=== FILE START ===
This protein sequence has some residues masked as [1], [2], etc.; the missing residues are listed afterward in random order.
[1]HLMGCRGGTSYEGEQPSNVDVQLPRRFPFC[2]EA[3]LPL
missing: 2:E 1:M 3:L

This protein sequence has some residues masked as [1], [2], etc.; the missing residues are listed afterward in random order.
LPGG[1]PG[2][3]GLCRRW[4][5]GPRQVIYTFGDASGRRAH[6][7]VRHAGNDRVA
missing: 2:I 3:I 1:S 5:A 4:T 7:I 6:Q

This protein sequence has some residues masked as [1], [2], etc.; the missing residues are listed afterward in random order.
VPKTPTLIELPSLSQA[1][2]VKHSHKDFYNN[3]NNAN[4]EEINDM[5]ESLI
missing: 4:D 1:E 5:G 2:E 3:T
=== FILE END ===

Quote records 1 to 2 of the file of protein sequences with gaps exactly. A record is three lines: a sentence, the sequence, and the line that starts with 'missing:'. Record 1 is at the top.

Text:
This protein sequence has some residues masked as [1], [2], etc.; the missing residues are listed afterward in random order.
[1]HLMGCRGGTSYEGEQPSNVDVQLPRRFPFC[2]EA[3]LPL
missing: 2:E 1:M 3:L

This protein sequence has some residues masked as [1], [2], etc.; the missing residues are listed afterward in random order.
LPGG[1]PG[2][3]GLCRRW[4][5]GPRQVIYTFGDASGRRAH[6][7]VRHAGNDRVA
missing: 2:I 3:I 1:S 5:A 4:T 7:I 6:Q